Lara Stalder: Beyond The Ice | Issue 4
by Ameeta VOHRA|15 DEC 2023
photo: © Valentin STUDERUS
December marks the end of the year, but really just the start of the season ramp up for the national team. I’m already feeling pumped and I’m excited to represent Switzerland again in December.
Since August, with the national team, we have started fresh and have been building our new team identity. Once we hit the ice in Sweden for the Five Nations tournament, we’ll get to work on that identity and prepare for the upcoming IIHF Women’s World Championship in 2024.
What is our identity? That’s a good question, and it’s not just about showing it in one tournament.  We’ve been working together – players, coaches, staff – to really be creative in this process. Regardless of what we come up with, we’ll all be able to stand behind the it.
So what does Swiss Women’s Hockey stand for?
Perception is everything, and our identity is not that new. Whether it’s players, coaches, or personnel, we ALL represent what Swiss Hockey is.
It’s the passion we have for the sport. It’s more than just a job.
There is a lot of dedication and sacrifice to play for our country.
But it’s also about togetherness and camaraderie – the friendships and bonds we form that go beyond a game which is the building block of trust.
Each person brings different perspectives, circumstances, and lifestyles. It represents the strength of Swiss hockey.
We are a group that has fun and works well with our emotions. We understand our role and feel comfortable.
Everyone brings out the best in each other and cares about the team.  When all this comes together, Swiss magic is created on the ice.
As a veteran on the national team, I recognize that the younger players look up to me.  I want to lead by example, but representing your country is contagious and not something that requires leadership.  I hope they embrace the opportunity to put on Switzerland’s jersey.
I also want them to soak up this opportunity because 10 years ago, we didn’t even have this opportunity to play the best teams in Europe.  Now, we have this chance with the 5 Nations Tournament and many others.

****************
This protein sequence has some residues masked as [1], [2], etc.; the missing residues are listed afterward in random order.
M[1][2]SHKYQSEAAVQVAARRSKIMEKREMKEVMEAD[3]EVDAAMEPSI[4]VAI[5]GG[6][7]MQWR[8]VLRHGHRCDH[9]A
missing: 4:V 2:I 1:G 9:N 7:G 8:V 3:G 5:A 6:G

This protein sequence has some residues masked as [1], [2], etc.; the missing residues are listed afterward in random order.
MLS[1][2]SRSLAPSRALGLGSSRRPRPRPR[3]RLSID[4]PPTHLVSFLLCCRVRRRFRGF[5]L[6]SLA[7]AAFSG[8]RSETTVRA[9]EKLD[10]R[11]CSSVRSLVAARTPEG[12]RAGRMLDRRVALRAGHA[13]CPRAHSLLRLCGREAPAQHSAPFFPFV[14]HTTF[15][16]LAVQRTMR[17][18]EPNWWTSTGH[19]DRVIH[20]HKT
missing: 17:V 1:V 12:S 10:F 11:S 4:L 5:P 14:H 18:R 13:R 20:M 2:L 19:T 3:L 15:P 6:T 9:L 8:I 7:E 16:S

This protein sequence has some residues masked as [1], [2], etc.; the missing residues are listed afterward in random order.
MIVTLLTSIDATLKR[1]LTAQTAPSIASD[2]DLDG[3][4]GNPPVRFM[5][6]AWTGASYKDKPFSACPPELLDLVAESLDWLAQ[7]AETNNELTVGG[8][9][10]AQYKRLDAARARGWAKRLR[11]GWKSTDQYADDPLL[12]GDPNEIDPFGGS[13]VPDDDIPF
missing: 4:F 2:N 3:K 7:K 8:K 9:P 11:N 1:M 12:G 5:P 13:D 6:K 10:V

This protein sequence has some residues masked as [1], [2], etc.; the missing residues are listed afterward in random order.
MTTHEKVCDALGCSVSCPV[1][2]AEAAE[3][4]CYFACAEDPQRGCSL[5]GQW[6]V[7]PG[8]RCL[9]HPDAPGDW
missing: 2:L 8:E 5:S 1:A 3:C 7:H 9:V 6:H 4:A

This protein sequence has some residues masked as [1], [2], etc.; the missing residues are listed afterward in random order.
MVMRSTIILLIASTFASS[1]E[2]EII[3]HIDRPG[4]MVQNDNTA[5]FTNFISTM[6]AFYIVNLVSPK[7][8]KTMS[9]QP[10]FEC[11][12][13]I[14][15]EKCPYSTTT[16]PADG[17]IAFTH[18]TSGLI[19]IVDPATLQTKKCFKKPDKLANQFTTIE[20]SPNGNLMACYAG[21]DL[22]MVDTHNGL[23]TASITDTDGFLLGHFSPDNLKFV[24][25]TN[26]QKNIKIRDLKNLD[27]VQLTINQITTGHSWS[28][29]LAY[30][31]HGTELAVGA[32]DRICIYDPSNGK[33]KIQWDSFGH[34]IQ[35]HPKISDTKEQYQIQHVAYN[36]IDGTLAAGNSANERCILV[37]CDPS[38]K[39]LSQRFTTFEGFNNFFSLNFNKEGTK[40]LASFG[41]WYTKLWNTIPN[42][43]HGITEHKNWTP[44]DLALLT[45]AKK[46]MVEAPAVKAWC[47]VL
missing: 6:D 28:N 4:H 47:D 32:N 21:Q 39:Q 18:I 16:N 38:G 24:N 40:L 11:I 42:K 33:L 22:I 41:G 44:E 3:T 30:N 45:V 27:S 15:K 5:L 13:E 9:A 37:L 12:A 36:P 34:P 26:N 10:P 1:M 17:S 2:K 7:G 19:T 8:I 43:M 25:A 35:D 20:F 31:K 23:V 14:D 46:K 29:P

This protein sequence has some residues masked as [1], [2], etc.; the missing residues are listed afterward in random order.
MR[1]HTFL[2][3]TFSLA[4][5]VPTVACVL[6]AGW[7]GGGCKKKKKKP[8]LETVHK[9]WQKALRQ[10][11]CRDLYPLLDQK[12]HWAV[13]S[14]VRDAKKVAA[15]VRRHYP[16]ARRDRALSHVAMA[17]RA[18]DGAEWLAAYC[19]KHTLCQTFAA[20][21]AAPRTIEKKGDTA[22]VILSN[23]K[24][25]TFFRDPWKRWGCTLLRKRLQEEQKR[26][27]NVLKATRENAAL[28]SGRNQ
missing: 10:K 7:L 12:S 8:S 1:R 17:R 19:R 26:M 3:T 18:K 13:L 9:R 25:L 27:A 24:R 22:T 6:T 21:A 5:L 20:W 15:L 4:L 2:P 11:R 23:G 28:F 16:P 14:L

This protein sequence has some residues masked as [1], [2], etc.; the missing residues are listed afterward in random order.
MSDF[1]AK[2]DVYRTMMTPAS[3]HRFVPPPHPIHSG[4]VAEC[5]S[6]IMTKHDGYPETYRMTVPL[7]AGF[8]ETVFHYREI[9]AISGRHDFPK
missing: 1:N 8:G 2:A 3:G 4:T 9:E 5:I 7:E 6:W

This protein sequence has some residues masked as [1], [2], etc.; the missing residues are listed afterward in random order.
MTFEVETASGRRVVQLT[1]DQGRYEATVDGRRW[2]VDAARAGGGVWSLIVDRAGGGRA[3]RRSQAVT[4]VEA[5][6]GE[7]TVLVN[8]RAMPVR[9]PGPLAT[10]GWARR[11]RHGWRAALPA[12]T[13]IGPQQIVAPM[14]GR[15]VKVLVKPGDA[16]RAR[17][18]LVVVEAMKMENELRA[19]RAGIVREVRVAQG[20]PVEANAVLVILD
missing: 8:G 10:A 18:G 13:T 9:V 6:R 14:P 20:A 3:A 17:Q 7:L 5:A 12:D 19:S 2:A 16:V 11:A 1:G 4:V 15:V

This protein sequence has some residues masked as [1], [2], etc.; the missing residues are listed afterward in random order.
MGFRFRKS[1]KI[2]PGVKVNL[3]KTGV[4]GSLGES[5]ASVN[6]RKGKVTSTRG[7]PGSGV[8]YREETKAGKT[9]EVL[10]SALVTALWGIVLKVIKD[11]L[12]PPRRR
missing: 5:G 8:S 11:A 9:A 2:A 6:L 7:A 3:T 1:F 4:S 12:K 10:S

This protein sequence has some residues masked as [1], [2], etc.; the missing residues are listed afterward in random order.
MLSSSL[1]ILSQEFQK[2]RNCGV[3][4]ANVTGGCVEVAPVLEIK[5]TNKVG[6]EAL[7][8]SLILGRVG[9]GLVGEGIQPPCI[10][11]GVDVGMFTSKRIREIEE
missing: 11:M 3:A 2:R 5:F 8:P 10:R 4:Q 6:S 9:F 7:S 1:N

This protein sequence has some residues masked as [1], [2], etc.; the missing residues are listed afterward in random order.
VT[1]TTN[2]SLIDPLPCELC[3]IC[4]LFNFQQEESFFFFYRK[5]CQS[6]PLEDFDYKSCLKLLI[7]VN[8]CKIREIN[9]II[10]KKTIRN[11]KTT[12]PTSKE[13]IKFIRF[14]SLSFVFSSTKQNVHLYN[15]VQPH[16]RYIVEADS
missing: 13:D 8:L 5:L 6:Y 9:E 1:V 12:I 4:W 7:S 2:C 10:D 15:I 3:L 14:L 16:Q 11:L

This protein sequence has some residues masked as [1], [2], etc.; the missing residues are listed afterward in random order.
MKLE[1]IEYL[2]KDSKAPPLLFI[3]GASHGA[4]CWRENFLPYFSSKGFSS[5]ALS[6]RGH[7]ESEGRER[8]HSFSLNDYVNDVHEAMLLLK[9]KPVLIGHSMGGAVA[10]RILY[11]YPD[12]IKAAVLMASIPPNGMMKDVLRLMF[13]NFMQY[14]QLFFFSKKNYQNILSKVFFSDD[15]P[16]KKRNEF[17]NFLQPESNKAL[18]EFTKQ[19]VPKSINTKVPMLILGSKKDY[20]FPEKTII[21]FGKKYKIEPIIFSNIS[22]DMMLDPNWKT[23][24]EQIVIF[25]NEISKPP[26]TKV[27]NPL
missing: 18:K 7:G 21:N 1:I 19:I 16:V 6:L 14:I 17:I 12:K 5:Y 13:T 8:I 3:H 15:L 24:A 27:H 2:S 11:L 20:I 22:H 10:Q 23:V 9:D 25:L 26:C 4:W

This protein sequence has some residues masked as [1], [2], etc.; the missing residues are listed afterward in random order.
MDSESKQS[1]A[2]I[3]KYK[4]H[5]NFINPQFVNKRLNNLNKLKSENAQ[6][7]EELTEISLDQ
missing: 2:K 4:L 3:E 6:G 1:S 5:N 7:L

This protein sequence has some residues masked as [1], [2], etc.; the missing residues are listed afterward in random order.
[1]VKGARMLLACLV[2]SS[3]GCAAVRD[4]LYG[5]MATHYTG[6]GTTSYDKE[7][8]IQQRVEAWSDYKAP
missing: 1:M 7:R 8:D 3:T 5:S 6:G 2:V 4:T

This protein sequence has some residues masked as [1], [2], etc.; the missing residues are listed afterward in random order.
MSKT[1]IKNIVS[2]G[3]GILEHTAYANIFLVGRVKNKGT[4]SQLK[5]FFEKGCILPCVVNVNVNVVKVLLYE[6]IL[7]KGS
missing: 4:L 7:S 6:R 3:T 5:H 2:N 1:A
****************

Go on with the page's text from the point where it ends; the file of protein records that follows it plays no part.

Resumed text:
However, we can’t be complacent. We need to stay on our toes because our competition won’t be sleeping. They will be wide awake so we need to find a way to show that we can compete with them. That means constant improvement to prove to other nations that we belong there.
We want to show the world that Switzerland belongs on the same stage as Sweden, Finland, Germany, and Czechia.
As the 5 Nations tournament gets underway, I’m excited to have the chance to reunite with some of my former Swedish teammates I played with in Brynas. I am also friends with many of the Czech players, like goaltender Klara Peslarova. A year after she underwent surgery for a torn ACL, Klara began her comeback.  She played an outstanding game against Lulea a few weeks ago and is stronger than ever. I look forward to playing against her.
While Switzerland recognizes we cannot change the world in a week, we can take steps and have fun while doing that.

Appreciating Tournaments

As I play in the Five Nations tournament, there is one thing that I will appreciate more than ever. That's the hard work and planning that goes into hosting a tournament.
I gained this appreciation after organizing Helsinki’s recent visit to play our team in November, as well as organizing the European tournament in October , and since August, I have been part of the local organizing committee that is doing all the planning and logistics for the upcoming IIHF U18 Women’s World Championship.
I used to take for granted how much goes into an event.  In my role with the organizing committee, I answer questions that come up or steer people in the right direction to look for the answer. It’s a lot more work than most realize.
For me, one of my challenges has been the newness of the role with the organizing committee. No one gave me a guide or book to follow. 
I have had to learn by doing things.  I also had to take responsibility for tasks. If something is not running smoothly, I have to speak up and say something. Our team works collaboratively and are always looking for ways to help each other and jump in when necessary. Even if I don’t have the answer, I can lead someone in the right direction.
When I organized the recent game against Helsinki, I tackled some interesting questions. I learned about how even small changes can turn into big security concerns. I find it so interesting working with other departments on these topics, and while it can be frustrating at times, it’s good to know there’s always a reason behind the decisions we make.
The one great thing I bring to the organizing committee is a unique perspective. It comes down to fresh ideas based on how I felt as a player.  If a player did not notice or complain about something, then it meant that it was a successful tournament.
As we are within a month of welcoming the world to Zug, the goal is to make sure everything runs smoothly.  If everyone is happy, we have done our job.
I hope that fans will fill the stands and soak in the energetic atmosphere. I also hope they witness Swiss hockey's greatness and feel our identity.